The nights are drawing in, the mornings are misty and cold. Yet we had 30 degree temperatures at midday last week. We are caught between the approaching autumn and a glorious Indian summer, making it a very busy time in the garden.
Many flowering plants will be looking a little ragged by this time of year, but you can prolong their displays by regular deadheading. This will keep autumn flowering perennials like rudbeckia and asters blooming until early winter. Sow annual flowers like sweet peas and pot marigolds to give them a head start in spring. You can plant out biennials like foxgloves to flower in early summer. Although tulips do best planted in November, most spring bulbs like daffodils and crocuses can be planted now.
The vegetable garden is replete with produce, clamouring to be harvested. Keep picking your courgettes unless you want marrows. If you are lucky, you will be hauling baby pumpkins and many varieties of squash into the kitchen. Sweetcorn must be picked at the very last minute, preferably with the water already bubbling away in the pot. Raspberries will go over fast unless you constantly pick. Early apples can be harvested, and windfalls can be composted, unless you like making cider or chutney. See the RHS website, for more tips on how to get the most from your patch this month.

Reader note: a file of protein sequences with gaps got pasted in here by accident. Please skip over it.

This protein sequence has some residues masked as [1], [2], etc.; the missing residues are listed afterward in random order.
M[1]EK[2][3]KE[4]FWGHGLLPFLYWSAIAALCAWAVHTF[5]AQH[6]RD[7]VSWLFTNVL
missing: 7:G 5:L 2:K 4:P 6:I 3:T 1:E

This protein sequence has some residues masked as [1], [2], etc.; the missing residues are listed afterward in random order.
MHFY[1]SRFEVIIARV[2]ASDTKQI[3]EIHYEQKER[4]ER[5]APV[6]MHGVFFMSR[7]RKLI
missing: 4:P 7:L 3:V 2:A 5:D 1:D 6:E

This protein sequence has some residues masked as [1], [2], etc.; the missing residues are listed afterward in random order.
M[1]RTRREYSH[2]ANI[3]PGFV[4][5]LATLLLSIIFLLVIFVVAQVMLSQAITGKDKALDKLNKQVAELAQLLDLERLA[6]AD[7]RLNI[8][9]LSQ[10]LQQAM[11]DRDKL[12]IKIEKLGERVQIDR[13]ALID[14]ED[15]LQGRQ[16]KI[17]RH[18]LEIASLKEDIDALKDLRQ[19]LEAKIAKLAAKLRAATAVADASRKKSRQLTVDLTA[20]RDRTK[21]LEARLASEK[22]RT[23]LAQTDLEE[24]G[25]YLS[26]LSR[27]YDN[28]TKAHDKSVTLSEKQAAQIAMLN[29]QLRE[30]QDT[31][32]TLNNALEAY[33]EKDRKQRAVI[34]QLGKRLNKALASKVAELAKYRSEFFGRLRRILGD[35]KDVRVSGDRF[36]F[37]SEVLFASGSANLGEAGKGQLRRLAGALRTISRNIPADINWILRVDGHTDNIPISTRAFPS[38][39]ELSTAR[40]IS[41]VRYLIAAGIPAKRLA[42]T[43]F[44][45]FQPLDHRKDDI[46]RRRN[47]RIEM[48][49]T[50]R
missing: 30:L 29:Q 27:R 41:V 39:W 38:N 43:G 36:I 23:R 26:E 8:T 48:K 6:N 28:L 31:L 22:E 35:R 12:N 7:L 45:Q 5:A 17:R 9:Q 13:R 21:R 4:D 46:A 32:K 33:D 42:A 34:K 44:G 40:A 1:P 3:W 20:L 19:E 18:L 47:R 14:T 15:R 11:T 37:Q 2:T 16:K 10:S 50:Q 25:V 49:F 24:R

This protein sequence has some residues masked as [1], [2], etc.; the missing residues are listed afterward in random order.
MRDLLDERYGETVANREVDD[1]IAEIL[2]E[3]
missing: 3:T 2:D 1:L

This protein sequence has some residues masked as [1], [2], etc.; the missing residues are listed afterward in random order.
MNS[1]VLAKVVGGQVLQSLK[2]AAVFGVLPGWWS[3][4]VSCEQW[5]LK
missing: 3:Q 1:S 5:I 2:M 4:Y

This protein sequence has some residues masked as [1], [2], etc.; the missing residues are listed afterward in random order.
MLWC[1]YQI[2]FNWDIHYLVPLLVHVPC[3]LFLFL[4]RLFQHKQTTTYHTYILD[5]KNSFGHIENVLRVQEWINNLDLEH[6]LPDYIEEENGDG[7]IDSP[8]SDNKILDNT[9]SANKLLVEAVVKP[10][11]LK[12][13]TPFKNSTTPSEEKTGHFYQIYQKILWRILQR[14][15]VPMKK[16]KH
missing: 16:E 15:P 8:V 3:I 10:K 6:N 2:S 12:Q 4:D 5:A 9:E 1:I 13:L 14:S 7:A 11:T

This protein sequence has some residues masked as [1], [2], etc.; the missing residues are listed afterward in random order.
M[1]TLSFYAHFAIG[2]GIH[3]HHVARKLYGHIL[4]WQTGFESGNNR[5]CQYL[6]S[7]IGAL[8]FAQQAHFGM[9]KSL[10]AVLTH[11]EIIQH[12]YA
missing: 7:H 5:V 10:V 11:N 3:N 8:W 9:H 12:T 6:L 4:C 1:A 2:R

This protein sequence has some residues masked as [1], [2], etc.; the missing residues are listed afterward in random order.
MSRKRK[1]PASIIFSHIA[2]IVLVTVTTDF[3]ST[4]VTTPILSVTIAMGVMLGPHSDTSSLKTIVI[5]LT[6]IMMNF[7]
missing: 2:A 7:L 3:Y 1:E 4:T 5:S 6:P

Your lawn may be looking a little fed up after a long, hot summer. You can give it some much needed TLC, with a potassium-rich feed and top dressing to replenish nutrients. Repair scorched patches with turf or seed, and now is a great time of year to create a brand new lawn if so desired. Mowing still needs to be done, but less frequently and with raised blades. At this busy time of year, you may find hand propelled petrol lawn mowers like this one at http://www.chiffchaffoutdoor.com/tiger-tm4016hp-40cm-16-hand-propelled-petrol-lawn-mower.html help you tackle rough and neglected patches effortlessly.
Keep up the harvesting of tomatoes and peppers, but start to empty out old pots and initiate the winter clean up. Cucumbers and melons can be given supports, if too heavy. Even better, use up your glut with an end of season garden party to make the most of the last few days of summer. Winter will here before you know it!